He was praying in a certain place, and after he had finished, one of his disciples said to him, ‘Lord, teach us to pray, as John taught his disciples.’ He said to them, ‘When you pray, say: Father, hallowed be your name. Your kingdom come. Give us each day our daily bread. And forgive us our sins, for we ourselves forgive everyone indebted to us. And do not bring us to the time of trial.’
One of my roles in my local church is to organise pulpit supply. In Oxford we are lucky to be able to draw on not only the talents of our congregation and the wider URC, but also a range of ecumenical friends. Working with people from other denominations can highlight ways we are different – for example, Baptist and Methodist colleagues are completely unfazed by our order of service (even though it differs in some details from their usual practice), but some Anglican and Roman Catholic preachers find the thought of the worship leader choosing or writing prayers week by week entirely alien! I often find myself suggesting hymns and songs for such visitors – and one chaplain did remark to me that leading worship for us had taught him the importance of hymns as a vital part of the service in our tradition, rather than just being a filler between the important bits of the service (as he caricatured the Anglican approach). However, just as we learn about our differences when we have these encounters, we reinforce the things we have in common – and the Lord’s Prayer must be one of the most fundamental. The version above from Luke is a little shorter than the prayer we usually say in church – no mention of the Kingdom coming on earth as is in Heaven, for example – and you’ll find a longer version in Matthew 6. But the three key ideas of praying for the Kingdom to come, for daily needs, and for forgiveness are all there. In preparing this reflection I was struck by the modesty of the ask (daily bread rather than wealth and material success), allied to the personal commitment to forgive others, and the desire for the Kingdom to come. Does this reflect our own priorities and practice, or are we tempted to ask God for more, and to commit less?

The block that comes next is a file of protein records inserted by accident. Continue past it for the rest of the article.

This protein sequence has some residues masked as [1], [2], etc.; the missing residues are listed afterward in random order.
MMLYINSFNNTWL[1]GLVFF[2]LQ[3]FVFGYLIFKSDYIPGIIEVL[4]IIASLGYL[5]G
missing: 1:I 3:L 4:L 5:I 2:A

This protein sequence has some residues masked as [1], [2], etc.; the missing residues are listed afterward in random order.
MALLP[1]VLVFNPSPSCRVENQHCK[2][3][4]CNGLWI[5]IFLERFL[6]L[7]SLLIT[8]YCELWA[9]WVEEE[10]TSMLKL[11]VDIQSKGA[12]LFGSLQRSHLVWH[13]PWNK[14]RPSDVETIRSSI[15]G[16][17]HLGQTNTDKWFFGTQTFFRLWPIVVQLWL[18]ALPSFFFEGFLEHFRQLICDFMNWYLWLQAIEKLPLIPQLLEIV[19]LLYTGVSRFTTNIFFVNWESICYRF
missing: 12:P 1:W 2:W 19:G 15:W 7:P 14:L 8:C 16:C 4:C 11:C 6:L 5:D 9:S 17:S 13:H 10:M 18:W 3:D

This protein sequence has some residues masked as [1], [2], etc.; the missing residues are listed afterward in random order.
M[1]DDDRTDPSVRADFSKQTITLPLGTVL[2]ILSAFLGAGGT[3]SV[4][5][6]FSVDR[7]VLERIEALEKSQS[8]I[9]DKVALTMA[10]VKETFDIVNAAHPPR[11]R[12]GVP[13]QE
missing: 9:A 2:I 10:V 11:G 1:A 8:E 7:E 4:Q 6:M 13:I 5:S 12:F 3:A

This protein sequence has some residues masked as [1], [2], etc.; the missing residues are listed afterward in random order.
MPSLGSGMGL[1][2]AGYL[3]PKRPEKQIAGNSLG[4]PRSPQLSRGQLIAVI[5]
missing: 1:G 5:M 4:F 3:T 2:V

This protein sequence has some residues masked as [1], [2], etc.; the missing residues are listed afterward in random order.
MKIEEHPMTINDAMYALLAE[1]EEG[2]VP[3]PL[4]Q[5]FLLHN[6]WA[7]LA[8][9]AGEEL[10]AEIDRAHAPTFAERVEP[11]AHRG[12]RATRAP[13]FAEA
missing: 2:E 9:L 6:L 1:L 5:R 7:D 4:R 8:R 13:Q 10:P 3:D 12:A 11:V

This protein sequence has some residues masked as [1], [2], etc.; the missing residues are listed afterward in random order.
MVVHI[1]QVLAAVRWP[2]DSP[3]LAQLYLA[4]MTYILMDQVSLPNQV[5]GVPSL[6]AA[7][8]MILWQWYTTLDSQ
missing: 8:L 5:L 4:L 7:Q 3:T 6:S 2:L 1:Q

Lord, you taught your disciples to pray; using simple words, asking your disciples to commit themselves, praying for the Kingdom to come. If we are tempted to hide behind complicated language, if we ask for more than we are prepared to give, or tempted to focus on personal glory, speak to us through the prayer you gave us. Help us hear your call and inspire us to serve you faithfully and make the Kingdom come. Amen.
Gordon Woods is an Elder at St Columba’s URC, Oxford